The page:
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Macon County Beltway

This image provided by the Macon County Highway Department shows the proposed road extension, to be built just south of Illinois 48 and Brush College Road. 

Provided image

The decades-long discussion for a major beltway across the eastern part of Decatur took another step toward reality this year.

It was announced in September that Macon County reached an agreement to purchase land near Brush College Road and Illinois 48 that would allow work to start on a “connector project” that itself would be the starting point for the Macon County Beltway. The project, a 22-mile stretch of road estimated to cost $220 million, would carry truck traffic around the southern and eastern edges of Decatur, rather than have trucks use rural streets and congested areas.

The county will pay $225,000 for 8.3 acres of land it has spent the last six months negotiating to purchase with private landowners. That covers about $26,500 per acre as well as the filing and legal fees to get the deal done. The land acquisition and cost to redevelop the intersection for the connector project is covered by $10 million in state money given to the county in 2014 by former Gov. Pat Quinn. Work is expected to start on the connector this spring.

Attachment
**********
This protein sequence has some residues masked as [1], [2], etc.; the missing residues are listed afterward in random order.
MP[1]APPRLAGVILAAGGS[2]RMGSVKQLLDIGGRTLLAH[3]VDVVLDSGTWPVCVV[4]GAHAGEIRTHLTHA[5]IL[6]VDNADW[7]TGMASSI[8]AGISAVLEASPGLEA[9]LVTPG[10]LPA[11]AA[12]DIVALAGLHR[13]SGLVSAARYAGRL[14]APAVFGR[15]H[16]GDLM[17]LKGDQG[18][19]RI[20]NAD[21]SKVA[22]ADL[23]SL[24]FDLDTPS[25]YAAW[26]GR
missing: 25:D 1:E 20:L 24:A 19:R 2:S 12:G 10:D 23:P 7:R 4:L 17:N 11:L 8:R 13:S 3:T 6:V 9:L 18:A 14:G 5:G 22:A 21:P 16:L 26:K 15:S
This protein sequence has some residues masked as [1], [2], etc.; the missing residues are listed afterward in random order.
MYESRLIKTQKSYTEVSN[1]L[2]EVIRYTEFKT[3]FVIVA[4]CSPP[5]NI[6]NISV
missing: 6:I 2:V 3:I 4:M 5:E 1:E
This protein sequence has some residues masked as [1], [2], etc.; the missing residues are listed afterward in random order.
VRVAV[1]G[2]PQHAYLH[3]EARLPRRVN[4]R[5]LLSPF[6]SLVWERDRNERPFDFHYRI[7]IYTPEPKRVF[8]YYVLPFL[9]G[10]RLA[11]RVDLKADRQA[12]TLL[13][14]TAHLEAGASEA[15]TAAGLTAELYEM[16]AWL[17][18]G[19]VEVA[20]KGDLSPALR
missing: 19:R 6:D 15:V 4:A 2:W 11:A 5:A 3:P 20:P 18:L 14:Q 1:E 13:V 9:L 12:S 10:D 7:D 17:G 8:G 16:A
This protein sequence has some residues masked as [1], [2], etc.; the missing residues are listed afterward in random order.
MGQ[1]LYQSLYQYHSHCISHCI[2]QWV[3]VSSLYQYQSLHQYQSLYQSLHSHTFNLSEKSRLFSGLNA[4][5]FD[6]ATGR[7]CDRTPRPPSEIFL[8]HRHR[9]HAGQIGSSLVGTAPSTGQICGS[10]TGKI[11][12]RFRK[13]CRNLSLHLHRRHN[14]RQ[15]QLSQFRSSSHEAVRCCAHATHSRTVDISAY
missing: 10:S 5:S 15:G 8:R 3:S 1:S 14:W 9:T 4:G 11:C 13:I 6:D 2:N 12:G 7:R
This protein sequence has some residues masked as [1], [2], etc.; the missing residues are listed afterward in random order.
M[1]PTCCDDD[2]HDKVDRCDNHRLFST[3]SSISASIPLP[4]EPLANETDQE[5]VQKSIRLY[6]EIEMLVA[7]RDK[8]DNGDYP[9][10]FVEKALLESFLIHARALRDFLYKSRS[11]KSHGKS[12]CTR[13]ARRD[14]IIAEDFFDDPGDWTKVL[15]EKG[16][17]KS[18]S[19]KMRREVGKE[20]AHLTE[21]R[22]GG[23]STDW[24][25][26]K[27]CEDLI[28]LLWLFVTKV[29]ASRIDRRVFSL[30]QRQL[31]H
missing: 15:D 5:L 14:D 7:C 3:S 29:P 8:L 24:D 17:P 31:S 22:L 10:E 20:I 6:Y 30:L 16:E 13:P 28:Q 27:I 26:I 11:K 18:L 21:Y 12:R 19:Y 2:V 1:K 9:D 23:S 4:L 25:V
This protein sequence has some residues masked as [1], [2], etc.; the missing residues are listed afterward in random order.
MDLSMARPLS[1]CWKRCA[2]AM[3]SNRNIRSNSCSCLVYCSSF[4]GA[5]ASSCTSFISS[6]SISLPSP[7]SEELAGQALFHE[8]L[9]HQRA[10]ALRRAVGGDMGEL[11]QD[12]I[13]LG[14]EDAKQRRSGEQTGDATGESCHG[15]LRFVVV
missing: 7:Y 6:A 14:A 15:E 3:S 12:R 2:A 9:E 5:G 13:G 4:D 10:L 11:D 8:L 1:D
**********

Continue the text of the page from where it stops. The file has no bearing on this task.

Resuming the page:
City and county leaders currently are focused on the first segment of the beltway, which would cost $140 million and create 6.2 miles of four-lane road between Illinois 48 near Interstate 72 and Illinois 105, or William Street Road. The road would closely follow Reas Bridge Road and Prairie View Road before connecting with Illinois 105 east of the Decatur Airport.

When construction on the beltway will begin in earnest remains to be seen, as a vast majority of the project would be paid for through grants from the federal government. Grant applications have been sent to Infrastructure For Rebuilding America, the U.S. Department of Transportation program that assists in local road projects, but no response is expected until 2018 at the earliest.

The beltway has also run into more opposition the closer it comes to fruition. The Macon County Farm Bureau has come out against the project as currently planned, as the road would take away existing farmlands. Officials from the Farm Progress Show, which has made its home at the Progress City USA event site in the northeastern part of Decatur every other year since 2005, also raised concerns that the project would cut into the show’s existing demonstration fields, a major draw for the three-day event.

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Staff Writer

Government-watchdog reporter for the Herald & Review.

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